Is the British Council ‘Entrepreneurial’?

orwellIn 1946 George Orwell warned authors against making money from writing propaganda for bodies such as the British Council, deeming such work a waste of creative energy. Nonetheless, in recent times, it seems that those writing propaganda for the Council’s commercial activities have been reading Orwell’s novel ‘Nineteen Eighty Four’.


When defending its aggressive commercial plans and arguing for continued grant-in-aid funding from the Foreign & Commonwealth Office (FCO), the British Council has sought praise for its ‘entrepreneurial‘ model of public sector finance.

Think of the word entrepreneurial and terms like ‘risk taking’, ‘new venture’, ‘private finance’, ‘creative’ and innovation’ come to mind. Let’s compare British Council with a genuine UK business to see which truly represents the spirit of entrepreneurialism:

The British Council

  1. The British Council doesn’t have to worry about start up costs or financing: it is underwritten by the taxpayer to the tune of £160 million per year. It commercially exploits its government branding and facilities, and is largely unaccountable.
  2. The British Council is a government agency with a government brand, funded by the Foreign & Commonwealth Office of the United Kingdom, with a related political agenda.
  3. The British Council has the instant support of Ambassadors, Consul Generals and UK Trade & Investment (UKTI) offices around the world to support its business, at no cost, to the detriment of fair competition. Any education / training company approaching UKTI/FCO for international assistance will be asked to work with a competing organisation – the British Council.
  4. The British Council pays no tax, thanks to its ‘charity‘ status and a complex network of international business entities that makes Starbucks envious.
  5. British Council employees (whether working for the public good or on BC cash generating business) benefit from a full Civil Service Pension scheme, paid for by the British taxpayer.
  6. The British Council stifles competition by using its government brand, taxpayer funding, tax-avoiding global network of companies, and government FCO privileges to maximise income from its marketing, events and language businesses.

Levant Education

  1. Levant Education was started using the private savings of its Director, David Mitchell, after 10 years spent working in International Education marketing. Every project or venture it undertakes must take account of the business risk and customer satisfaction.
  2. Levant Education is a British company, working to build a brand based on quality events, marketing & recruitment, and education projects in Turkey, Azerbaijan, Iraq and Iran. It is a private limited company, independent of the UK government, working closely with governments where it is active, for example in Azerbaijan.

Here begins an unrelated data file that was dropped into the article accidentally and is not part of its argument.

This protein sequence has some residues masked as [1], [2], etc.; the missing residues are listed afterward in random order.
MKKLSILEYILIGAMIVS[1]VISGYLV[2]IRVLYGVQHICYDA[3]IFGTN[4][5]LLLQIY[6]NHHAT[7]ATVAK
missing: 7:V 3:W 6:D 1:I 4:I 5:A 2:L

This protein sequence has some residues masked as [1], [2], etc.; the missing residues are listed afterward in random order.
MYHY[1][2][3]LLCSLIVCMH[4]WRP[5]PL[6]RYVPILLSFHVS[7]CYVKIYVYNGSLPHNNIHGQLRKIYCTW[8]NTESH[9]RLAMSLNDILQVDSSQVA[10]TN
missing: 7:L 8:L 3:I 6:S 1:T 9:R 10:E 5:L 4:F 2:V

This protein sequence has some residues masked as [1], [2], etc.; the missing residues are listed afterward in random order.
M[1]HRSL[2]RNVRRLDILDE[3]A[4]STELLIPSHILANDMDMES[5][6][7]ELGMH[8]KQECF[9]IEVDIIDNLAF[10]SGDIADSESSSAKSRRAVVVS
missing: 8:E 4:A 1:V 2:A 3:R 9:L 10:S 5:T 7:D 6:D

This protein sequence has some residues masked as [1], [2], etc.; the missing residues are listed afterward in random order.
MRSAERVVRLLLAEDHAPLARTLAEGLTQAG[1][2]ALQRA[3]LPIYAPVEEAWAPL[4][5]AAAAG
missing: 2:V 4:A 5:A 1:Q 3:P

3. Levant Education pays UKTI for overseas market introduction services (OMIS), which unavoidably brings-in the British Council team in that market. The British Council then shamelessly goes after our business for itself.
  4. Levant Education pays tax in the UK as a registered UK company.
  5. Levant Education employs and pays its employees with no state benefits required.
  6. Levant Education competes in its sector on a fair and even playing field – one which the British Council distorts and exploits.

Is the British Council ‘entrepreneurial‘? Only in a world where 2 + 2 = 5, Freedom is Slavery, and



Monopolistic, Unaccountable,
State-Sponsored, Unfair Trade

UKET Baku Spring 2014 – Photos

UK Education Tour returned to Baku this April to a new venue, but another successful event for UK education. 

The visit included a meeting with a local A level school, a reception with VIPs from the Azerbaijan Ministry of Education and local education institutions, and an exhibition that attracted 300+ UK-focussed students.

"Really enjoyed Baku. A good event and the usual quality not quantity approach”. Joanne Jacobs, University of Manchester.
“Really enjoyed Baku. A good event and the usual quality not quantity approach”. Joanne Jacobs, University of Manchester.

Is the British Council an Evil Corporation?


The British Council, the registered UK charity described by MP John Mann in 2011 as ‘a nonsense of an organisation to sustain‘, has looked to be on the ropes for the past few years.

In its fight for survival, while the state and its ministries shrink and reduce funding for everything from health care to higher education, the British Council has adapted an increasingly aggressive ‘entrepreneurial’ approach, taking advantage of the vague definition of its role in promoting cultural relations. Its self-edited remit now includes building ‘educational relationships‘, the vagueness of which nicely covers a range of services it can charge fees for to UK education institutions.

This entrepreneurial approach has resulted in the total commercialisation of the British Council, to the point where it competes (unfairly, bearing in mind its FCO status) with UK plc, specifically English language training companies, language test providers, and international marketing service providers to UK education.